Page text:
Fainites · 5 hours ago
That is a Million Dollar question. That makes no sense. The “blanket therapy” I described I believe was meant more as a “rage reduction therapy” which is the same/similar “technique” as rebirthing therapy, made famous by the death of Candace Newmaker. I do remember being told that it had to do with me being mad at my mother, about not taking care of or protecting me, however she was not there...I think the therapist was playing the role of my mother and I was to yell at her about why I was angry as if she was my mother…it was a long time ago…when I think about it I remember, more like experience the feelings just like they are happening right now. But the actual words are fuzzier. I believe I was 11 at the time. The implication has always been (and I had been told by staff and therapists) that I failed to properly attach to my mother. I will not argue the point. What I will argue is that even as a kid I was no fool…
I believe my mother (a social worker/therapist herself and adult adoptee) believed that her children, most of all me (the youngest) were defective because we failed to fulfill her expectations as children. We were needy, selfish, and always hungry and generally in the way of her doing what she wanted to do for herself. Worse yet we were all ungrateful and unappreciative. Once she divorced my father and he refused to continue to pay for our nanny to take care of us, help our mother in any way or provide to for us, my mother proceeded to manipulate, exaggerate, and flat out lie to get me made a ward of the state and out of her hair. (Or as she likes to tell people including me to get me “the help I needed.” What I (and my sibs) really needed were actual responsible parents.)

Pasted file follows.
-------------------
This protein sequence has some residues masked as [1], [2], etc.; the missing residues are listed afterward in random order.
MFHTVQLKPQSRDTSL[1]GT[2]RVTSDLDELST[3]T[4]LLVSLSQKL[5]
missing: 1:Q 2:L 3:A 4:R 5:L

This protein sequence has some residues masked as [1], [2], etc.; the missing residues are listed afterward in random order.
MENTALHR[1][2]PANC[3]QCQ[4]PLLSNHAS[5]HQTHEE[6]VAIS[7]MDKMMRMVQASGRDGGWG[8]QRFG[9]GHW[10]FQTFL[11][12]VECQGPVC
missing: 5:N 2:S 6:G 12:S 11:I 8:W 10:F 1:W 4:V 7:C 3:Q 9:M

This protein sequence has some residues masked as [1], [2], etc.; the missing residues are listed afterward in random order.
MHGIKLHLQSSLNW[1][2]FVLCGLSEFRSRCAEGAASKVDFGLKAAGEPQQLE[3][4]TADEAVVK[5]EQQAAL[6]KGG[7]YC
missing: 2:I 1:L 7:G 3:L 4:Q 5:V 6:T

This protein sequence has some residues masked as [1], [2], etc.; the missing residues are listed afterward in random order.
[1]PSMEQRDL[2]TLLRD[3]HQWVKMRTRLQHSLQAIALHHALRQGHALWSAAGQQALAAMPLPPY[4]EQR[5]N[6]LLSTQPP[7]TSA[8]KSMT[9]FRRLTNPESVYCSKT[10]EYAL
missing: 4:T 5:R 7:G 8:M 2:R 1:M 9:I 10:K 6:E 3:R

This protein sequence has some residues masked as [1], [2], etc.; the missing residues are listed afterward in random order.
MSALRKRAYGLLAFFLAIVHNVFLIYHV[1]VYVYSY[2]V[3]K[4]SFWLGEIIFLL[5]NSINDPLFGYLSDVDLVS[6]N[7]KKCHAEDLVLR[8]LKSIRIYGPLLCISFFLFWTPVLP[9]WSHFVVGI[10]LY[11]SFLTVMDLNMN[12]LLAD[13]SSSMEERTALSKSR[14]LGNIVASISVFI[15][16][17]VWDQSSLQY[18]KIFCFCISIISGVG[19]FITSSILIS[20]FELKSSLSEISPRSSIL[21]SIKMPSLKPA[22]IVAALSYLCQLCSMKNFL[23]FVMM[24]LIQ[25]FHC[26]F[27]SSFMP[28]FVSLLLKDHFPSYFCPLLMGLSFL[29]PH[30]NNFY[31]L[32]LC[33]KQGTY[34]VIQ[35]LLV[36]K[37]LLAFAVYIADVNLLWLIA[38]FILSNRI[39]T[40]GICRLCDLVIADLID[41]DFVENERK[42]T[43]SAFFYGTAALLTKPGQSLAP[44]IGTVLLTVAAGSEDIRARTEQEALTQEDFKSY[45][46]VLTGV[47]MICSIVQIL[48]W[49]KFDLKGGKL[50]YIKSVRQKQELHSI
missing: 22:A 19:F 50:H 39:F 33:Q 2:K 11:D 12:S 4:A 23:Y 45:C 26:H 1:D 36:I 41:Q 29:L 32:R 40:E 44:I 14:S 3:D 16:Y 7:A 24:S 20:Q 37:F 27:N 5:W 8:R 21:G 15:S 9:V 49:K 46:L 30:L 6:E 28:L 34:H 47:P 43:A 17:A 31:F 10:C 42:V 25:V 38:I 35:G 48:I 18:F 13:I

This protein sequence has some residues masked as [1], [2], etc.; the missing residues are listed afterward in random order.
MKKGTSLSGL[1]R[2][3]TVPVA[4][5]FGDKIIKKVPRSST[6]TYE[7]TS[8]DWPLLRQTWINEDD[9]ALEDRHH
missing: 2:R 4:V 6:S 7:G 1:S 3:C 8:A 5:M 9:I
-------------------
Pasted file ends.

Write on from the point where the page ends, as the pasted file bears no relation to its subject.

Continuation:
Meanwhile I had father who sat back and watched the two women in his life rage, fight and throw his children under the bus for the sake of his own comfort. He watched, he knew what was going on, he knew it was wrong and he did nothing to stop them from throwing the lives of his children away. Some things never change.
As I see it after many years of reflection, is in essence the trauma-drama I went through being in foster care revolved around my mother’s expectations of how her children were meant to serve her needs and how we failed to meet those expectations, her own emotional limitations and her view of parental responsibilities that were shaped by her own childhood of severe neglect. (Although those are not her conclusion, merely my observations and interpretations)
I would never deny that I was a very angry child, and eventually I was filled with rage, but I honestly wonder who wouldn’t be.
When I look my life and my mother’s role in it I have to say that it makes a lot of sense to me now. It has taken many years to get any understand of how she could have been the kind of parent she was to us. But when you look at it, what does she know about being a parent? She knows severe abuse and neglect at the hands of her parents and those whose care they left her in, which causes victims dislocate and disconnect, and a deep instinct of self-preservation above all others. She knows loss. She knows the upheaval and instability of foster care. And she knows the expectations of blind obedience and gratitude all too familiar to many adoptees. She knows that kids are meant to serve and improve the lives of their parents. She knows that when they don’t it is their own fault and you can just walk away or send them to the next place on the list, this is what her life taught her.
Those are the lessons I refused to learn, and for that I thank god.
As for my father? Well, there is still no excuse for him…Yet. But I’ll keep looking.